Washington Redskins Hope Fourth Season's A Charm For RGIII
The team's general manager said Monday it will use the fifth-year option on Griffin's $16 million contract, which is guaranteed against injury.
The fall from grace has been rough for former NFL rookie of the year and Heisman Trophy winner Robert Griffin III, but despite RGIII's rough two seasons, Washington Redskins General Manager Scot McCloughan has issued a vote of confidence for the injury-prone quarterback.
McCloughan announced Monday Washington will be exercising its fifth-year option on Griffin's contract, which is worth $16 million and is guaranteed against injury, meaning Washington can't cut Griffin if an injury from this season affects him playing in 2016.
The contract does not, however, protect Griffin if he plays lousy. Washington can cut Griffin, and his $16 million paycheck, any time before the 2016 league year begins. The 2015 league year began March 10. (Video via ESPN)
McCloughan made it very clear that RGIII's option has no impact on Washington's fifth pick in this year's draft, saying it "does not affect our draft process whatsoever" and that Washington will take the best player available at No. 5.
Griffin couldn't have had a better rookie year. He lead Washington to its first NFC East title since 1999. He was selected for the Pro Bowl and broke the NFL rookie record for passer rating. Unfortunately, he finished his all-pro run in the 2012 season with a torn ACL.
"Due to our struggles offensively, I thought I'd try a different quarterback at the helm," said head coach Jay Gruden.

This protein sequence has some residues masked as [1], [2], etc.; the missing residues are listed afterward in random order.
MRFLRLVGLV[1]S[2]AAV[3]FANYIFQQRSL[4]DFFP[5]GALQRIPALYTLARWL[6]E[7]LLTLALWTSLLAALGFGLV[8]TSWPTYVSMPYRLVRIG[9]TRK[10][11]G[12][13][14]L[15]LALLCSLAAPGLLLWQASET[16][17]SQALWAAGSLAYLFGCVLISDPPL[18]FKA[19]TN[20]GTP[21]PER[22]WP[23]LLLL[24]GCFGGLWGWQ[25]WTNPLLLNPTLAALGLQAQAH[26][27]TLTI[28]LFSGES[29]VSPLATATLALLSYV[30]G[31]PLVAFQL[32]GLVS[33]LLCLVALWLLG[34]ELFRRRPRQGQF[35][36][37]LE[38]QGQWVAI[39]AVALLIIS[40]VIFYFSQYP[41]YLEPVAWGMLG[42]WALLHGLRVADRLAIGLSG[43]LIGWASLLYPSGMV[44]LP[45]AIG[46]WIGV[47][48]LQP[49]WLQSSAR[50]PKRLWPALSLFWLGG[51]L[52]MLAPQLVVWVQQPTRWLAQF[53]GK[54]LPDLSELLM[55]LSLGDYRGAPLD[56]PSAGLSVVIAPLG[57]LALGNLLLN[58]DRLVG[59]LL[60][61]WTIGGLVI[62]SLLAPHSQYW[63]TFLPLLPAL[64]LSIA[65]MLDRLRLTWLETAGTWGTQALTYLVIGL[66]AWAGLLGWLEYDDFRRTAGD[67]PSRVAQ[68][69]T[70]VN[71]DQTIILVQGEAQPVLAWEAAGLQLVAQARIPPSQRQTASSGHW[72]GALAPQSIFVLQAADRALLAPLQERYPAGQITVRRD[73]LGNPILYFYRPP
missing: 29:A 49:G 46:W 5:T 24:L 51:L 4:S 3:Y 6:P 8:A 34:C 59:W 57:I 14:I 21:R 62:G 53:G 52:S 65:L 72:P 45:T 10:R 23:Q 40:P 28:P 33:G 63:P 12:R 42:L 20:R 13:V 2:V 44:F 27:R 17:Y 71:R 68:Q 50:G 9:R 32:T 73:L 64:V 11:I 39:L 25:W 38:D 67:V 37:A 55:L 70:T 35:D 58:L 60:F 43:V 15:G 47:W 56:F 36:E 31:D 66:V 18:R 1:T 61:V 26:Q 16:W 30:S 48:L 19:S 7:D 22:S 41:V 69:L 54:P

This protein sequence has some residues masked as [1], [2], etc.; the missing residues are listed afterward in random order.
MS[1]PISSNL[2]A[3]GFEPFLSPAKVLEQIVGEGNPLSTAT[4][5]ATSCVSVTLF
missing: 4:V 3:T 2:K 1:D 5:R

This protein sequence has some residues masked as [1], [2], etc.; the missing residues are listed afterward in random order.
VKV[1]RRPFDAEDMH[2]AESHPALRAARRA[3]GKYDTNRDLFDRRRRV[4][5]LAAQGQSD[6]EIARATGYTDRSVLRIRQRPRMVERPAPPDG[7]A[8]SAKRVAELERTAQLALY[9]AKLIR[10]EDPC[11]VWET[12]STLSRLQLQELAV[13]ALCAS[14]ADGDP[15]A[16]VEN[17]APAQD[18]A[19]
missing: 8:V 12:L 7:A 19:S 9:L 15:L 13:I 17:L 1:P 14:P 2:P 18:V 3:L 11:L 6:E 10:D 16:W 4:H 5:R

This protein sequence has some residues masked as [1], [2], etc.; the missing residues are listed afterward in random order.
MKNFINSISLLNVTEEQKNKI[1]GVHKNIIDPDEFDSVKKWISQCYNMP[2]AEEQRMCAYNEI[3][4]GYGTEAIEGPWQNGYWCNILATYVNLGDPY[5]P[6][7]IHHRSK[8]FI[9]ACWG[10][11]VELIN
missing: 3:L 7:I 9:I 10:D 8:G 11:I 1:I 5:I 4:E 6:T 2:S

In the two seasons since his big injury, Griffin is 5-15 in games he played in, he's thrown 18 interceptions and last year, Griffin finished the season with one of the lowest quarterback ratings in the league. (Video via WJLA)
Since Griffin's subpar play last year, there has been a lot of talk about what his future would be, but this announcement from Washington seems to back up head coach Jay Gruden's claim that it will be sticking with Griffin.
This video includes images from Getty Images.
Source: Kyrie Irving going to the Dallas Mavericks
The blockbuster trade ends Irving's pairing with Kevin Durant before it ever had much of a chance to click.By Frank Franklin II / AP
How authorities are combatting counterfeit Super Bowl gear
There's a spike in fake sports gear around the Super Bowl each year, and criminals are getting savvier and more sophisticated.By AP
Autumn Lockwood will be first Black woman to coach in the Super Bowl
This is Lockwood's first season with the Eagles. She previously served as the coordinator of sports performance at the University of Houston.By Matt Slocum / AP
Beloved Hollywood mountain lion P-22 draws thousands of mourners
Wildlife officials had to capture and ultimately euthanize the beloved animal after encounters with humans.By Jae C. Hong / AP
Do State of the Union speeches still matter?
Does this annual tradition of our president addressing Congress still have the same impact that it used to?By Mariam Zuhaib / AP
From Great Resignation to Great Rethink, the workforce is changing
Many people left their jobs amid the pandemic, but experts found workers are actually switching jobs to find more flexible environments.By Scripps News